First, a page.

A mum who was turned away from the vaccine hub at Qudos Bank Area has received her jab in her own home, as Health Minister Brad Hazzard steps in to overturn an archaic policy.
Eleanor Hillard was turned away from the mass vaccination facility for bringing her 7-week old daughter Maeve with her.
Mr Hazzard has since arranged for a doctor to visit Ms Hillard in her Como home and administer the vaccine.
He also called Ms Hillard and left a “heartfelt” and “sincere” apology, following pressure from The Daily Telegraph on authorities to help mums get vaccinated.
The rule preventing parents bringing children with them was put in place to prevent liability if a parent has an adverse reaction to the vaccine, which would leave their child without a carer.
Though it is still preferred that parents attend the clinic alone, breastfeeding mums and parents with nowhere to leave their children will be given more flexibility.
Ms Hillard said she also received a call from Westmead Hospital’s acting deputy general manager Amanda Greene.
“A representative from NSW Health contacted me and they said they will organise a home vaccination visit. I’m vaxxed now with Pfizer number one,” Ms Hillard said.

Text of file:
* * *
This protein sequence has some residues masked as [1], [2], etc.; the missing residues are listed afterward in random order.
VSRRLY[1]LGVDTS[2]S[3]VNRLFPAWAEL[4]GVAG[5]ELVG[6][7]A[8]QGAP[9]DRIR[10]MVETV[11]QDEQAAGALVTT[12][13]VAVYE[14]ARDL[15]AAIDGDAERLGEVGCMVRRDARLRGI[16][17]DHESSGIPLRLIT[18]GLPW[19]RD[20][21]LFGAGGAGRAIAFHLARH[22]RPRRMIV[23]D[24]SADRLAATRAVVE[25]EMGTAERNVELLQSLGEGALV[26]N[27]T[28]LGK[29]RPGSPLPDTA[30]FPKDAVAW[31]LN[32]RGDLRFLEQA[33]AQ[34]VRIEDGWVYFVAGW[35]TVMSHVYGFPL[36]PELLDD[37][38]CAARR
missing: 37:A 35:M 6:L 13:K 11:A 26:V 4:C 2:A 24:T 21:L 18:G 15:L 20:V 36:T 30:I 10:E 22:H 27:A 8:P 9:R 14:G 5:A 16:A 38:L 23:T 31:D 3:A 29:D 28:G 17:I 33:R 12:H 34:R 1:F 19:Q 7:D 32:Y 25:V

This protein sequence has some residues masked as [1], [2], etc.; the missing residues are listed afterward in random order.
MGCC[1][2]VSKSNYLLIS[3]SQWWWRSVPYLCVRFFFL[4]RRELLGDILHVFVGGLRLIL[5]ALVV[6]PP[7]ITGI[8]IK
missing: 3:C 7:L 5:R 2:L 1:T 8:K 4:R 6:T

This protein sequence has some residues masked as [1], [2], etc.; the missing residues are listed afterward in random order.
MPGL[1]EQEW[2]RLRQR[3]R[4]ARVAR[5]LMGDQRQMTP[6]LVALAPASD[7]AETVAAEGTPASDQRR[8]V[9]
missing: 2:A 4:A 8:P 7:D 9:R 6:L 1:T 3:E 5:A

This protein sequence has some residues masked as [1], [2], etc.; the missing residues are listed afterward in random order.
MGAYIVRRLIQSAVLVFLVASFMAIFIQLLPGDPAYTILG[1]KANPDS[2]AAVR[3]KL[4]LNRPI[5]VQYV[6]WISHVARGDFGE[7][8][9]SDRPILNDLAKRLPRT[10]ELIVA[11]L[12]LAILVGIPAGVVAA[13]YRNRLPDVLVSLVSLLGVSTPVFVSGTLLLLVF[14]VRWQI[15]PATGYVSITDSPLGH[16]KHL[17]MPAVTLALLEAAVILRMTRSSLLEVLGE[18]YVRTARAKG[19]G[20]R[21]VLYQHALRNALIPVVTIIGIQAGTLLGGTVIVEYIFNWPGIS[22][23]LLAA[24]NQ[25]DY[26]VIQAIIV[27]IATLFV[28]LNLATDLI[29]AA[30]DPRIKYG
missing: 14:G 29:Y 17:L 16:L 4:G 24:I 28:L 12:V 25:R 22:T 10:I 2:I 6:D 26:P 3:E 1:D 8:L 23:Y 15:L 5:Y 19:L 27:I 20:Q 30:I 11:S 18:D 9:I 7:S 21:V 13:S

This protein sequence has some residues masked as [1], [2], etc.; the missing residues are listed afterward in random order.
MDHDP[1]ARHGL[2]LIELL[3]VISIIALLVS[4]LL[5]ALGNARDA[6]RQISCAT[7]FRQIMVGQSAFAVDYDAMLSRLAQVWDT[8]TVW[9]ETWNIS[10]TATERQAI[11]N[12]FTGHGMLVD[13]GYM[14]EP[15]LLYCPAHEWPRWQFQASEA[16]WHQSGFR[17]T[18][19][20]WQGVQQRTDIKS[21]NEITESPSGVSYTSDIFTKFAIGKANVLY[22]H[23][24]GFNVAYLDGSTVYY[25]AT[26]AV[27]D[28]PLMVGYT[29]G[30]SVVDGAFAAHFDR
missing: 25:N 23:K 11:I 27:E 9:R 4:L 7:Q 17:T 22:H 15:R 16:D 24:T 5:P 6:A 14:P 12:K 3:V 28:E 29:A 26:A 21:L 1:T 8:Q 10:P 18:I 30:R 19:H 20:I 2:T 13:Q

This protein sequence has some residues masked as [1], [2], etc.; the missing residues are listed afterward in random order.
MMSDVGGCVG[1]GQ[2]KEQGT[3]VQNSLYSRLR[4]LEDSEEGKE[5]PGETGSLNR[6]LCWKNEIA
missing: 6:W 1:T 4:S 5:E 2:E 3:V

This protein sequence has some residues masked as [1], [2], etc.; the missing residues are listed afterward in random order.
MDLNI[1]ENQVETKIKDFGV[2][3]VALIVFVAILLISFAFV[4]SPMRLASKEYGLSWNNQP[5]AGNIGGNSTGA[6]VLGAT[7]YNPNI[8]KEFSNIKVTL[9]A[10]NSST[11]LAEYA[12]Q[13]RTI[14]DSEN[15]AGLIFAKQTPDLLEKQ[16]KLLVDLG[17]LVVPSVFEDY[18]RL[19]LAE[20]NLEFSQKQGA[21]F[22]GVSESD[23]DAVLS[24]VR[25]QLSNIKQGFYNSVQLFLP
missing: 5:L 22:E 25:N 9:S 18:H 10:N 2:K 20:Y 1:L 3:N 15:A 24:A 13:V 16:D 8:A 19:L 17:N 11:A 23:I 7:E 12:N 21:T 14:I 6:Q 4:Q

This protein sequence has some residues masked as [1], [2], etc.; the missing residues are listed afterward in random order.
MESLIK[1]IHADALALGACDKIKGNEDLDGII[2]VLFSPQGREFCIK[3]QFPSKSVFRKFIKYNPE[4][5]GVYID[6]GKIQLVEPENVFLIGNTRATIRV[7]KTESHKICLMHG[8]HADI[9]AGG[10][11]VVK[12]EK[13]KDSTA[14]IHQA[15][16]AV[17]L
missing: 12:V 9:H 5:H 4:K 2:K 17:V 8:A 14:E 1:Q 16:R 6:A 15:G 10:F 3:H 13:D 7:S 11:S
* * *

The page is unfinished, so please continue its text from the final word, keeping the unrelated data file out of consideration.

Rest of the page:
“[Mr Hazzard] gave a very heartfelt and sincere apology and he just wanted to follow up and make sure that Health had reached out.”
After sharing her story, Ms Hillard said she received a flood of stories from “the mum gang”, with dozens of women describing their own experiences of being turned away.
“I am happy that this has alerted the right people about the importance of vaccinating mums,” she said.
“Everyone has individual circumstances and the government is in a really difficult position and has to come up with broad brush policies, but these policies often fall over because some groups get really excluded.
“Sadly, so many people contacted me and said ‘this happened to me’. It’s clearly been an issue and it’s been two extremes. Some mums [found the hubs] were so accommodating and others were not.”
Ms Hillard said she was delighted when NSW Health confirmed that she would receive her second dose at home or that they would arrange an appointment at a local GP.
“Mums are the hearts of these families and the engine, and if women can’t get vaccinated, whole families fall apart,” she said.
This article first appeared on Over60.